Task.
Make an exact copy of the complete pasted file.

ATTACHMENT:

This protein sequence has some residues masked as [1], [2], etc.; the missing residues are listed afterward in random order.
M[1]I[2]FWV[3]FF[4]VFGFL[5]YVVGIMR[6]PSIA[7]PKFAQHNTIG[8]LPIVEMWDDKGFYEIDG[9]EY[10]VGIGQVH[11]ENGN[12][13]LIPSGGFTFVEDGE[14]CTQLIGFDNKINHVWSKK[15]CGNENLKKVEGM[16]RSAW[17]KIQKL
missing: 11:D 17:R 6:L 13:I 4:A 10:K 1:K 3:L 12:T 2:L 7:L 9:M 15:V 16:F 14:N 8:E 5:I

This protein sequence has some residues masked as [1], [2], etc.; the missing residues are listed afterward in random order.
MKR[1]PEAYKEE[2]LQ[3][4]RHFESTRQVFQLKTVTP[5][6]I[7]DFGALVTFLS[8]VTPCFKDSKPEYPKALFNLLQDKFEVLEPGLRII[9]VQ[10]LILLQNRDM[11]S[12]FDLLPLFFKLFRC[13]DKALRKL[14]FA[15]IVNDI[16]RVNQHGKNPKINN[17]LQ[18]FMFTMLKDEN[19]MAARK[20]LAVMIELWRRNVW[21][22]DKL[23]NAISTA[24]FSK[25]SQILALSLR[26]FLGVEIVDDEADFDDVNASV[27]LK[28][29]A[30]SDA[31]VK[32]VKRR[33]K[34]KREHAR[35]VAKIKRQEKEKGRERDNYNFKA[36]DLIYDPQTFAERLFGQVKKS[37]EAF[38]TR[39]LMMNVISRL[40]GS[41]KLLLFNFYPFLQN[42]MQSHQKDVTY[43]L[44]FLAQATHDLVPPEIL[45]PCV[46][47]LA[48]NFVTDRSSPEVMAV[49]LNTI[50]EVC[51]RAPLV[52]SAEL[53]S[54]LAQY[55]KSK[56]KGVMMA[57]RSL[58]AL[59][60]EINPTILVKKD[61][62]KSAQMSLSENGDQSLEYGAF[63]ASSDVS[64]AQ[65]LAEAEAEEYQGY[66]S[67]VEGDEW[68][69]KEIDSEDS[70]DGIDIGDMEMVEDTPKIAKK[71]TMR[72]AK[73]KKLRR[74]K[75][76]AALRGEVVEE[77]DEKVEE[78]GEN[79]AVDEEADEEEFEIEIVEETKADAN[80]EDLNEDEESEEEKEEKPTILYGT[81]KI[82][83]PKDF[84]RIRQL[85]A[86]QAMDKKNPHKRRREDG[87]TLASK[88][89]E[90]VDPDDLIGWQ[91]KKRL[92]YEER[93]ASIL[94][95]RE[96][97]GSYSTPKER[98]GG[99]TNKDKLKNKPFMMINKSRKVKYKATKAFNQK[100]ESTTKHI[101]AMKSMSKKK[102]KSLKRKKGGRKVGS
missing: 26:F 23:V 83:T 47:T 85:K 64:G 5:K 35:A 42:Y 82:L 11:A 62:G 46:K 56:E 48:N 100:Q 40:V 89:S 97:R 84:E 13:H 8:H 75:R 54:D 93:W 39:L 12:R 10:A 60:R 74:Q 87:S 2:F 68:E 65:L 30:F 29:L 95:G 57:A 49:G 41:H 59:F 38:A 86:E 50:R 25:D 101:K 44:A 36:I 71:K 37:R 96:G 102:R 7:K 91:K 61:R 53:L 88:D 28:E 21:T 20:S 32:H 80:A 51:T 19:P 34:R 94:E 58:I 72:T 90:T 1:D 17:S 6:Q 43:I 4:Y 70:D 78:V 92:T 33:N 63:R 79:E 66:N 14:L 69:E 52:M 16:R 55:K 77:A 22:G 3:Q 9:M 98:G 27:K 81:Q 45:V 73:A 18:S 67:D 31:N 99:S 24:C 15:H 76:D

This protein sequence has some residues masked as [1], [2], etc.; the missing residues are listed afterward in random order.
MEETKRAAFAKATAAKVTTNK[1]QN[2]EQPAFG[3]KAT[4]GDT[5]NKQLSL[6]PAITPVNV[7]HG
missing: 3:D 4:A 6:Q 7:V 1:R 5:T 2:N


This protein sequence has some residues masked as [1], [2], etc.; the missing residues are listed afterward in random order.
M[1]I[2]FWV[3]FF[4]VFGFL[5]YVVGIMR[6]PSIA[7]PKFAQHNTIG[8]LPIVEMWDDKGFYEIDG[9]EY[10]VGIGQVH[11]ENGN[12][13]LIPSGGFTFVEDGE[14]CTQLIGFDNKINHVWSKK[15]CGNENLKKVEGM[16]RSAW[17]KIQKL
missing: 11:D 17:R 6:L 13:I 4:A 10:K 1:K 3:L 12:T 2:L 7:L 9:M 15:V 16:F 14:N 8:E 5:I

This protein sequence has some residues masked as [1], [2], etc.; the missing residues are listed afterward in random order.
MKR[1]PEAYKEE[2]LQ[3][4]RHFESTRQVFQLKTVTP[5][6]I[7]DFGALVTFLS[8]VTPCFKDSKPEYPKALFNLLQDKFEVLEPGLRII[9]VQ[10]LILLQNRDM[11]S[12]FDLLPLFFKLFRC[13]DKALRKL[14]FA[15]IVNDI[16]RVNQHGKNPKINN[17]LQ[18]FMFTMLKDEN[19]MAARK[20]LAVMIELWRRNVW[21][22]DKL[23]NAISTA[24]FSK[25]SQILALSLR[26]FLGVEIVDDEADFDDVNASV[27]LK[28][29]A[30]SDA[31]VK[32]VKRR[33]K[34]KREHAR[35]VAKIKRQEKEKGRERDNYNFKA[36]DLIYDPQTFAERLFGQVKKS[37]EAF[38]TR[39]LMMNVISRL[40]GS[41]KLLLFNFYPFLQN[42]MQSHQKDVTY[43]L[44]FLAQATHDLVPPEIL[45]PCV[46][47]LA[48]NFVTDRSSPEVMAV[49]LNTI[50]EVC[51]RAPLV[52]SAEL[53]S[54]LAQY[55]KSK[56]KGVMMA[57]RSL[58]AL[59][60]EINPTILVKKD[61][62]KSAQMSLSENGDQSLEYGAF[63]ASSDVS[64]AQ[65]LAEAEAEEYQGY[66]S[67]VEGDEW[68][69]KEIDSEDS[70]DGIDIGDMEMVEDTPKIAKK[71]TMR[72]AK[73]KKLRR[74]K[75][76]AALRGEVVEE[77]DEKVEE[78]GEN[79]AVDEEADEEEFEIEIVEETKADAN[80]EDLNEDEESEEEKEEKPTILYGT[81]KI[82][83]PKDF[84]RIRQL[85]A[86]QAMDKKNPHKRRREDG[87]TLASK[88][89]E[90]VDPDDLIGWQ[91]KKRL[92]YEER[93]ASIL[94][95]RE[96][97]GSYSTPKER[98]GG[99]TNKDKLKNKPFMMINKSRKVKYKATKAFNQK[100]ESTTKHI[101]AMKSMSKKK[102]KSLKRKKGGRKVGS
missing: 26:F 23:V 83:T 47:T 85:K 64:G 5:K 35:A 42:Y 82:L 11:A 62:G 46:K 56:E 48:N 100:Q 40:V 89:S 97:R 84:E 13:H 8:H 75:R 54:D 93:W 39:L 12:R 10:A 60:R 74:Q 87:S 2:F 68:E 65:L 30:F 29:L 95:G 57:A 49:G 41:H 59:F 38:A 86:E 50:R 25:D 101:K 44:A 36:I 71:K 37:R 96:G 102:R 7:K 91:K 61:R 53:L 88:D 28:E 21:T 20:S 32:H 80:A 51:T 19:P 34:R 94:E 58:I 72:T 90:T 1:D 17:S 6:Q 43:I 4:Y 70:D 78:V 92:T 33:N 63:R 79:E 66:N 14:L 69:E 52:M 16:R 55:K 77:A 22:G 3:Q 9:M 98:G 27:K 81:Q 45:V 73:A 18:S 67:D 31:N 99:S 24:C 15:H 76:D

This protein sequence has some residues masked as [1], [2], etc.; the missing residues are listed afterward in random order.
MEETKRAAFAKATAAKVTTNK[1]QN[2]EQPAFG[3]KAT[4]GDT[5]NKQLSL[6]PAITPVNV[7]HG
missing: 3:D 4:A 6:Q 7:V 1:R 5:T 2:N